Geno Auriemma joined John Wooden as the only college basketball coach to win ten national titles as Auriemma's Connecticut Huskies defeated Notre Dame, 63-53, Tuesday night in Tampa.

The win gave the Huskies three consecutive national championships for the second time in Auriemma's 30-year tenure. They also went back-to-back-to-back between 2002 and 2004. Connecticut has now won five of the last seven titles and maintained their unbeaten record in championship games.

Breanna Stewart, who won the Naismith Award as the best women's college player in America, was held to just eight points on eight shots, but she grabbed 15 rebounds as Kaleena Mosqueda-Lewis and Moriah Jefferson led UConn with 15 points each. Stewart was named the Final Four's Most Outstanding Player for the third time, making her the first woman ever to achieve that. Kareem Abdul-Jabbar was the only men's player to do it when he played for Wooden's Bruins.

Stewart stated when she came to UConn that her goal was to win four championships. The junior is now one title away from being the first to win four straight. The 6-foot-4 star is the latest in a long line of outstanding UConn players that Auriemma has coached, including Rebecca Lobo, Diana Taurasi, Sue Bird and Maya Moore. Those players have helped Auriemma win those 10 championships over 20 years. It took Wooden 12 years to get to 10.

"I just know that in our sport, from 1995 to today, what we've done against our peers is as good if not better than anybody else has done in their sport against their peers," Auriemma said. "I don't care whether it's harder in that sport."

Auriemma won his title one night after fellow USA Basketball Olympic coach Mike Krzyzewski won his fifth men's championship at Duke.

"Our Dad was very proud of Geno and Mike and how throughout their years as collegiate head basketball coaches they have diligently led their student-athletes to be successful on the court, in the classroom and in their lives," Wooden's children Nan and Jim Wooden said in a statement.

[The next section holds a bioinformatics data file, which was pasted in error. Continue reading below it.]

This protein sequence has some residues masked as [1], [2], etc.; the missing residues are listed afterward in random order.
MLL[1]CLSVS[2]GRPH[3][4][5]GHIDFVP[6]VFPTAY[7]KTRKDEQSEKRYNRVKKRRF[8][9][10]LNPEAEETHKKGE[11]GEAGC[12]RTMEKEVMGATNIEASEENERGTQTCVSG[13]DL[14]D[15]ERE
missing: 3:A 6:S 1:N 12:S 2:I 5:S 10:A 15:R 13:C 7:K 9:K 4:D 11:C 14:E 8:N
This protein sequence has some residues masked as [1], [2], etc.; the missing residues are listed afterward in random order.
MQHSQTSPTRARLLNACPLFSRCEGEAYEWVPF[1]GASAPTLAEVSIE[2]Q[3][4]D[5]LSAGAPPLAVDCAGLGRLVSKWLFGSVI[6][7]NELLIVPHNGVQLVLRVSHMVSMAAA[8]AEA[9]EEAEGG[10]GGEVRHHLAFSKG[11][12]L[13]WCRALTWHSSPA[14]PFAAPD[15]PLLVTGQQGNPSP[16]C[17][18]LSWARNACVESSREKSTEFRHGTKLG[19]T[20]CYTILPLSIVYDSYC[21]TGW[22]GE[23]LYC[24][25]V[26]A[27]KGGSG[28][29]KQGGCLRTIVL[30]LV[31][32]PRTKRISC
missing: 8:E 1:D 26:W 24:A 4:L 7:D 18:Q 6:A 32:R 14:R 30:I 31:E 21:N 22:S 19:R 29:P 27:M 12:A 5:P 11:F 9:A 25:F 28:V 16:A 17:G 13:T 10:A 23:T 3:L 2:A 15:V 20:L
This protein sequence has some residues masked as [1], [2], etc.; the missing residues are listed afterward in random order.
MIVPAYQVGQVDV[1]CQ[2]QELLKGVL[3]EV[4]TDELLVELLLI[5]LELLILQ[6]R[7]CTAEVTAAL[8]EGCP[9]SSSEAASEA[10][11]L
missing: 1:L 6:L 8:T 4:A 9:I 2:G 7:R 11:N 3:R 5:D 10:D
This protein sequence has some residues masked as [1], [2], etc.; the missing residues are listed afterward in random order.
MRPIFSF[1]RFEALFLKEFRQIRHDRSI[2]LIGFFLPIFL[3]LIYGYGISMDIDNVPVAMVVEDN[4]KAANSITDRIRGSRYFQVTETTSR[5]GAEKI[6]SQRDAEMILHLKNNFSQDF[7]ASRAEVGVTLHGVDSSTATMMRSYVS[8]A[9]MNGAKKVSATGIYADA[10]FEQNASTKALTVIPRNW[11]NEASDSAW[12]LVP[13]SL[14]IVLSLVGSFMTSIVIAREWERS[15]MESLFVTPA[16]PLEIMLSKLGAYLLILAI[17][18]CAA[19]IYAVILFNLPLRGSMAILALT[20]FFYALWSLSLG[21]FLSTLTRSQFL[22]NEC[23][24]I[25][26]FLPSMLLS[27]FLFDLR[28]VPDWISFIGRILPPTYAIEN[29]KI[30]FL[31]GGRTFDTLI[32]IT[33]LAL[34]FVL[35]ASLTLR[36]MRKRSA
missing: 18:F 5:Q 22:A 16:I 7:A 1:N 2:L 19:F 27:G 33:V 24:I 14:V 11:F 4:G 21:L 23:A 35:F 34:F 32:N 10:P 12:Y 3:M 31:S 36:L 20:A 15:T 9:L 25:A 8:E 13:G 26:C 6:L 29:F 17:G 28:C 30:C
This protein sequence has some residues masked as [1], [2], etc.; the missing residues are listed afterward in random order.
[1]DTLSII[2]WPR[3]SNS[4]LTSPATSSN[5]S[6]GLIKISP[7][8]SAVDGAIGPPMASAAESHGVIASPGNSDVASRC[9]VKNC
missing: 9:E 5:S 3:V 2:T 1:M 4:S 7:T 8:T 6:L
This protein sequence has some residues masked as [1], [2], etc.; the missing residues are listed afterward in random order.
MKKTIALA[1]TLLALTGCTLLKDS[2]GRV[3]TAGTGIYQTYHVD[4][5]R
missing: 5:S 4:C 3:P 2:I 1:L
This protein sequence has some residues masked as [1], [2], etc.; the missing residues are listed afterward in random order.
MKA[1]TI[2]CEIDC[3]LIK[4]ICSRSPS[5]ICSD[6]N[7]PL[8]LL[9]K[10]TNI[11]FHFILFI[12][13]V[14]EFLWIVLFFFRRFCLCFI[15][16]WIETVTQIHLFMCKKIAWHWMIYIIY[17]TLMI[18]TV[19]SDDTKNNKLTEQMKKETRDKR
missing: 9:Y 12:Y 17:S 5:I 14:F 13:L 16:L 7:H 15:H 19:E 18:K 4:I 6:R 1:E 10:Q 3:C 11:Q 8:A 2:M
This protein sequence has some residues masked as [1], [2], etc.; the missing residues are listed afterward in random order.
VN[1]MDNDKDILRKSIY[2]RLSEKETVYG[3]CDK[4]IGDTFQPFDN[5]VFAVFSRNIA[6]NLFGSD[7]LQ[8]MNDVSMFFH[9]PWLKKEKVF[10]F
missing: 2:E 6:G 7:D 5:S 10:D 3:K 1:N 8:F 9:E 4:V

Notre Dame's Jewell Loyd did all she could to get the Irish over the top. Coach Muffet McGraw had her team back in the championship game for the fourth time in five seasons. The Irish have come up short each time, including the last two against UConn.

Notre Dame's lone title came in 2001.

Loyd had 12 points for the Irish, going 4 for 18 from the field. She missed all eight of her shots in the second half.

The Irish (36-3) were able to slow the Huskies in the early going, not letting the Huskies get any kind of run going on offense. UConn (38-1) only led 25-21 with 4 minutes left in the half before Jefferson stole the inbounds pass and drove the length of the court for a layup. The Huskies scored six of the final eight points of the half to open up a 31-23 lead at the break.

After the Irish cut it to five to start the second half, UConn scored seven straight to open up a double-digit advantage. The Irish wouldn't go away, thanks to Brianna Turner, who missed the earlier meeting which the Huskies won by 18 points.

She was scoreless in the first half, but came alive after the break. She had eight straight points for the Irish, including banking in a shot from the top of the key as the shot clock was reaching zero. That put the Irish within 54-48.

After the teams traded baskets, Mosqueda-Lewis scored seven straight to restore the double-digit advantage with just over four minutes left and Notre Dame couldn't recover.

Auriemma took Stewart out with about 30 seconds to play and gave her a big hug.

Turner finished with 14 points and 10 rebounds.

The Connecticut-Notre Dame matchup was just the second time in the history of the tournament that the same teams played in the final in consecutive years. UConn beat Tennessee in 2003 and 2004.

It was also the 55th meeting between the top two teams in the AP poll with the No. 1 team holding a 34-21 lead. UConn, which finished the season atop the poll, has been involved in the last five of them.

The Associated Press contributed to this report.